One of the most difficult facets is, among many, meeting customer expectations. Not all of your customers have a background in technology, so they generate expectations about technology solutions that may distort your product presentation.
So instead of announcing an official launch, you can treat your next product as an experiment. Not only to check that it performs well, but also to analyse what customers perceive about the product.
One of the problems when introducing products is that entrepreneurs think only about making the marketing strategies of the technology appealing to the audience. But they forget that a marketing campaign is short to medium term, while good product performance must be long term.
Product maximisation, then, is that post-creation stage of analysing the performance of the product and its impact on the audience, and using the results of the analysis to add more value to the final product.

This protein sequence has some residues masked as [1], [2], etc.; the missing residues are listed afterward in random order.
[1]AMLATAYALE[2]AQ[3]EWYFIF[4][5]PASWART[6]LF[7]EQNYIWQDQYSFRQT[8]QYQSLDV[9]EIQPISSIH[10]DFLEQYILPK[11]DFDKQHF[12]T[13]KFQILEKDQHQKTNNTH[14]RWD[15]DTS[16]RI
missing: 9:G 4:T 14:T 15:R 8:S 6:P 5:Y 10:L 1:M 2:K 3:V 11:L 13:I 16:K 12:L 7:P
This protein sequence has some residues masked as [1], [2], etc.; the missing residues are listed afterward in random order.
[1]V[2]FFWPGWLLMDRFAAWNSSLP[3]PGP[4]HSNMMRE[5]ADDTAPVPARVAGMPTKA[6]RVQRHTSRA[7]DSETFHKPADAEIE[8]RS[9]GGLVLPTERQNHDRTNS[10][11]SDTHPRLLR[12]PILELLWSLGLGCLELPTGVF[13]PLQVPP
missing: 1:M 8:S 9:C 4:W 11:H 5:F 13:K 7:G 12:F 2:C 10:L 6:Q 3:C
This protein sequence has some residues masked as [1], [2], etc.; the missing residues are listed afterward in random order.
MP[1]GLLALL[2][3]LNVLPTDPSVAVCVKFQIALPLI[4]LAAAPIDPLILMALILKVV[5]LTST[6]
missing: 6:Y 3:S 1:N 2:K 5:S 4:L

3. How does experimentation help the customer experience?
Now that you have realised that it is possible to extend product development, and thus achieve higher quality results, you will want to know how product experimentation helps your company.
Tracking the customer experience after purchase.
The practice of experimentation would help you to better track your target audience’s experience with your product. And of course, you would have more information to continue improving your service.
Ease of detecting opportunities for improvement.
Constantly working on experimenting with your products will undoubtedly create a fantastic working habit within your team. Over time, you will be able to detect improvements more easily.
More value for the customer.
Customers appreciate it when companies are constantly looking to improve quality. If you provide them with a quality product, and with greater value after experimentation, they will be more satisfied with your company.
Develop a maximisation protocol.
Once you start maximising your products, you will find that you will be able to create a protocol for your company, which you could apply to any new launch. Not only do you improve the development system, you also set up experimentation, analysis and testing tasks that will optimise your team’s performance.
Customer feedback provides more valuable information.